‘Not My Type’: Columbia students’ typeface projects now on display at the Glass Curtain Gallery

By Rachel Patel, Staff Reporter

“Not My Type, Typefaces on Display” showcases 15 projects done by students from the Design Department. K’Von Jackson

“Not My Type, Typefaces on Display” takes a deeper look into the ways typeface communicates certain ideas and messages, bringing a platform to societal injustices by taking inspiration from typographers.

The exhibition, curated by Sarah Faust, an associate professor of instruction in the Design Department, with assistance from senior graphic design student Bri Elliott and the support of the Design Department, features 15 students’ projects working with typefaces and is now on display at the Glass Curtain Gallery.

Works from Elliott, as well as students Kalia Allen, Elsa Mae Brydalski, Gwenyth Bechtel, Michelle Lee, Jon Lovisetto, Omar Ojeda, Jasmine Olayan, Dakota Portell, Genesis Rios, Marco Rodriguez, Rosie Ruiz, Rachel Tanner, Joseph Trezek and Roger Vazquez, are now being featured in “Not My Type,” an exhibition exploring how time periods and certain messages are conveyed through different fonts.

The free exhibition at the Glass Curtain Gallery, 1104 S. Wabash Ave., allows 10 visitors inside at a time, and face masks are required.

Pulling projects from her “Typography for Graphic Design” classes, Faust allowed students to explore different typefaces that interested them and encouraged a focus on subjects with a narrative background for the gallery.

Students met with Faust on Zoom every Saturday toward the end of the spring semester for designing and planning sessions, started printing and fabricating in mid-May and began installing the show during the first week in June.

Sarah Faust, associate professor of instruction in the Design Department, showcases “Not My Type, Typefaces on Display,” which highlights societal issues through typography. K’Von Jackson

Among the 15 students, Brydalski, a 2021 graphic design graduate, focused her piece, “La Didot,” on the typeface “Didot” after sharing that she has an affinity for the French aesthetic of the font. Used for the title of Vogue magazine, the name came from the Didot family in France and was designed in the late 1700s.

With her piece projected in the gallery, Brydalski said viewers could walk into the room and feel the different moods while the video projects on the wall.

“If you want to stand right on the wall where the projector is going, you can have the video play over your face,” Brydalski said.

Lee, a 2021 graphic design graduate, said her exhibit “Rhyme and Mimicry” features editorial designer, writer and editor Chloe Scheffe, letting viewers feel as if they are walking to an altar.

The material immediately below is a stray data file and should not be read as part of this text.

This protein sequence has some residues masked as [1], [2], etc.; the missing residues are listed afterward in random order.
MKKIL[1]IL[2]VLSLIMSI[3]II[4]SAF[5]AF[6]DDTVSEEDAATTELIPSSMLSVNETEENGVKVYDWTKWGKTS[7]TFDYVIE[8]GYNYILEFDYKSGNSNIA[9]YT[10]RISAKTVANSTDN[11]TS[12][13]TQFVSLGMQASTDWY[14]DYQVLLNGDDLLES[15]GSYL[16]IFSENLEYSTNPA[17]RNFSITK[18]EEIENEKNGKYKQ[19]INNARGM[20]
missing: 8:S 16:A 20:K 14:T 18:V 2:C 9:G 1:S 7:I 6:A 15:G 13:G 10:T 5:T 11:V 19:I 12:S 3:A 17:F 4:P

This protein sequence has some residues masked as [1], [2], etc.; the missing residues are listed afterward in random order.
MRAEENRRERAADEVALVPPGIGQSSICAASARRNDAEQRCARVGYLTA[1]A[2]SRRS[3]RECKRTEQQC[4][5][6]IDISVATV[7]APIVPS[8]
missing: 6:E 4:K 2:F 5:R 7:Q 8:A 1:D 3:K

“The exhibition showcases The New York Times Magazine 2017 Health Issue. The special issue focuses on animal research and its impacts to the development on human medicine,” Lee said. “Chloe Scheffe’s illustrations are a rhyme and mimicry on the phenomenon of seeing faces in objects, like seeing the face of Jesus on a potato chip.”

Junior graphic design major Vazquez focused his piece, “Mexico 68,” on the typography and brand design for the Mexico 1968 Olympics, using works made by Lance Wyman, an American graphic designer known for his work in developing the logo.

Allen, a junior graphic design major, has her project “Futura: Timelessly Perfect” being a timeline of the use of “Futura,” designed by German typeface designer Paul Renner in 1927. Having been passionate about graphic design since high school, she said putting different elements together to make something has always been what she loves doing.

Allen said working on this installation opened her eyes to the histories and importance of certain typefaces, with Futura’s use by big names such as Nike and Supreme being her inspiration to make a timeline.

Kalia Allen’s “Futura: Timelessly Perfect” stands on display at the Glass Curtain Gallery, 1104 S. Wabash Ave. K’Von Jackson

Elliott took inspiration for her exhibit “Redaction” from various social issues tied with legal documents throughout history, pulling from artists such as Forest Young, a Yale graduate and graphic designer, and Jeremy McCall, a typeface designer.

Elliott added that a lot of her inspiration came from type designers of color and that the popular typeface “Times New Roman” was the main focus.

Graphic design senior Rios’ project “Keep It Casual” focuses on how single-stroke hand lettered signage grew in popularity.

“My exhibition is focused on who and how single-stroke hand lettered signage came to be, in particular the style that has been developed and is seen throughout local Chicagoland grocery stores, with the bright colors and gothic-style sans serifs,” Rios said. “The focal point of my installation are letterforms and strokes, which highlight casual and slant casual hand brushed lettering.”

Gallery visitors also can get free giveaways from the exhibits, each one having something unique to the projects.

This month, the artists will hold virtual gallery tours with narration and clips of students talking about their designs and the process, as well as interviews with the typeface designers showcased on the Department of Exhibitions, Performance and Student Spaces website homepage and YouTube channel.

“Not My Type, Typefaces on Display” will be on exhibit at the Glass Curtain Gallery through Aug. 6, Mondays through Fridays from 9 a.m to 5 p.m.